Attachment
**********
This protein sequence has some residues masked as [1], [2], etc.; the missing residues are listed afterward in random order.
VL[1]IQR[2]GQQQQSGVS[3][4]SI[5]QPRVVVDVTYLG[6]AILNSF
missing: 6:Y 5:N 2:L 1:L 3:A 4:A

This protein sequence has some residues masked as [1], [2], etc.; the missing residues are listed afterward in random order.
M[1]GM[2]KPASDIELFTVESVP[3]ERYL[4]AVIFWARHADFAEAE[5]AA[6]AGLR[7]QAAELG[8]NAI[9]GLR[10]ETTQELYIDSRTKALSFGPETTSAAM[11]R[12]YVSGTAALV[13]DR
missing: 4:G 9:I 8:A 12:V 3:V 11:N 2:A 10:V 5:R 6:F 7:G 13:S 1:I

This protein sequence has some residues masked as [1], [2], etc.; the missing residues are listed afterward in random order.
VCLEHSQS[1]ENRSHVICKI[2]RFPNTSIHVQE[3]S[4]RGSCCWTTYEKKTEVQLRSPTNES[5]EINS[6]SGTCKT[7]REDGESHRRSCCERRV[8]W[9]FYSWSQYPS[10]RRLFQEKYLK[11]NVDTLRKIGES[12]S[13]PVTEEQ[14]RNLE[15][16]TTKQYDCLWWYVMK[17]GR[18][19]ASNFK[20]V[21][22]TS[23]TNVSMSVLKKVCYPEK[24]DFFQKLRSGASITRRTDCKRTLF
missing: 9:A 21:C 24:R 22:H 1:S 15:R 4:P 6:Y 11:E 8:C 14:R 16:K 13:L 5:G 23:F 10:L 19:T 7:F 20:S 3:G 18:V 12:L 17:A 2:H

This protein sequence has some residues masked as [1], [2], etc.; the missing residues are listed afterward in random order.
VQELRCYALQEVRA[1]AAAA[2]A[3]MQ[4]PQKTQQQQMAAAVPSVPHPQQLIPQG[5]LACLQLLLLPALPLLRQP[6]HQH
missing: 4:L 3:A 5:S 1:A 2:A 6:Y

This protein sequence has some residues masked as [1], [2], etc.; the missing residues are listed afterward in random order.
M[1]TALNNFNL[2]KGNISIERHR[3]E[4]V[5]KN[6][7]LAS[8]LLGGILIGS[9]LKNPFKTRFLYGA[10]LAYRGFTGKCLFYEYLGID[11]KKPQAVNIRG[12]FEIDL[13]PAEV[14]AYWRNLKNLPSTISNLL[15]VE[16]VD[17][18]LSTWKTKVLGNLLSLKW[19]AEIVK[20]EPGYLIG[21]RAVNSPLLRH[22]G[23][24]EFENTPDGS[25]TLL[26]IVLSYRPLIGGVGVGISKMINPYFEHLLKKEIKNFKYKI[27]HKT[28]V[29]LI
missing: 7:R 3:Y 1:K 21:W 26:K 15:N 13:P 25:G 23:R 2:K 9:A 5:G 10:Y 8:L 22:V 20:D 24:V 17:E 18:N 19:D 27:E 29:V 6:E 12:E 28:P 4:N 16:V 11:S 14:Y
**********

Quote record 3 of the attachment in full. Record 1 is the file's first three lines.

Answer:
This protein sequence has some residues masked as [1], [2], etc.; the missing residues are listed afterward in random order.
VCLEHSQS[1]ENRSHVICKI[2]RFPNTSIHVQE[3]S[4]RGSCCWTTYEKKTEVQLRSPTNES[5]EINS[6]SGTCKT[7]REDGESHRRSCCERRV[8]W[9]FYSWSQYPS[10]RRLFQEKYLK[11]NVDTLRKIGES[12]S[13]PVTEEQ[14]RNLE[15][16]TTKQYDCLWWYVMK[17]GR[18][19]ASNFK[20]V[21][22]TS[23]TNVSMSVLKKVCYPEK[24]DFFQKLRSGASITRRTDCKRTLF
missing: 9:A 21:C 24:R 22:H 1:S 15:R 4:P 6:Y 11:E 8:C 14:R 16:K 13:L 5:G 23:F 10:L 19:T 7:F 20:S 3:G 18:V 12:L 17:A 2:H